This week has been an interesting week. Donald Trump’s behaviour in the final throws of his term has been that of a desperate man. However, for some political leaders such as Kin Jong-un of North Korea, his actions might be re-affirming.
It feels as if the net is closing in on Donald Trump and there are growing calls for his resignation. Even his Twitter account has been removed in the fear that he may use the platform to further incite his 89 million followers. However, apparently there have been reports of him trying to open a new account under an assumed alias.
Meanwhile in December 2020 the rest of humanity passed an unusual milestone. We have reached a cross-over point where the sum of all our activities, which means our production of materials such as concrete, metal, glass, bricks and tarmac, is now greater than the entire mass (or biomass) of all living things put together. This is a truly remarkable fact.
This is according to research published in the weekly scientific journal ‘Nature’ in a study by researchers from the Weizmann Institute of Science in Israel. Even the amount of plastic we generate is larger in mass than all land and marine mammals. The researchers said they wanted to provide an objective and rigorous measure of the reality of the balance between man and nature.
On an even more obscure level and equally surprising it was also estimated last year the number of digital bits (as in computing) will overtake the number of atoms on Earth within 150 years. By 2170, according to research from Portsmouth University, the world will be ‘mostly computer simulated and dominated by digital bits and computer code’. The study estimated that there will be 133 quindecillion (133 followed by 48 zeroes) bits in existence – the same as the estimated number of atoms on the planet. How strange is that!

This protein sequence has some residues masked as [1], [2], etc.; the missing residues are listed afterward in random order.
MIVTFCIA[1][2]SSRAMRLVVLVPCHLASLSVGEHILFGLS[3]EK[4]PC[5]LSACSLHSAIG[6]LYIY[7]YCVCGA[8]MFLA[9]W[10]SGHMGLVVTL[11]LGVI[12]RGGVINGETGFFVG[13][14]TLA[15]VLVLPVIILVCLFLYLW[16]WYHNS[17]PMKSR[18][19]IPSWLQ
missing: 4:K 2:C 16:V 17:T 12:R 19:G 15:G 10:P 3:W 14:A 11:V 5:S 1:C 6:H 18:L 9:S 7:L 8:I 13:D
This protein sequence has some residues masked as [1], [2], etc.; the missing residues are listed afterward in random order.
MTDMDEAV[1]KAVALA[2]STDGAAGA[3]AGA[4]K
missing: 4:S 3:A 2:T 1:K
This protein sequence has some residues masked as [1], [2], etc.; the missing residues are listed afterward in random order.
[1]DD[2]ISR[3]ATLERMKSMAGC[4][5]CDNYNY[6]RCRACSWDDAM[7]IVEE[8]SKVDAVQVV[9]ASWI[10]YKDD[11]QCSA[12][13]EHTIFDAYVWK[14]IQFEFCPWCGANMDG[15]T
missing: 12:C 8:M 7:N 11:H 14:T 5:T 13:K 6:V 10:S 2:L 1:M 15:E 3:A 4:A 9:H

But research and science have brought new hope to what is currently a rather bleak landscape. Any good news is refreshing, and this does not just include the arthritis drug tocilizumab (the one that Boris couldn’t pronounce) that has been re-purposed to treat COVID-19. There have been positive scientific breakthroughs that provide new hope for millions of people living with multiple sclerosis. MS is a chronic condition that affects an estimated 2.5 million people worldwide.
The Uncertain Epidemiology of Multiple Sclerosis
It is important to remember that the pandemic has had a serious knock-on effect on funding for future medical research, with the cancellation of major fundraising events such as the London Marathon. The MS Society is set to lose some 30% of its income this year – around £10m – which means research both now and in the future will be affected. Any good news surrounding this condition is therefore especially welcome.
The epidemiology regarding MS is still surprisingly unclear. Latest research suggests that the proportion of women with Multiple Sclerosis is increasing and that roughly between two and three women have MS for every man with the condition. There are incongruities in the geographical distribution of MS. In general, the prevalence of MS increases as you travel further north or south from the equator. Those parts of Asia, Africa and America continents that lie on the equator have exceptionally low levels of MS, whilst countries at higher latitudes such as Canada and Scotland have particularly high rates. People living beyond the 40o latitude north or south of the equator are therefore far more likely to develop MS.
Geographical spread does not however tell the whole story as further studies also demonstrate that some ethnic groups have a much lower prevalence of MS, even though they might live in a country where MS is common. This is illustrated by the fact that ethnic groups such as Sami (roughly 80,000 people) of northern Scandinavia and the Inuits in Canada (65,000 people) have exceptionally low rates of MS. A similar pattern is observed amongst the Maoris of New Zealand.
What is Multiple Sclerosis?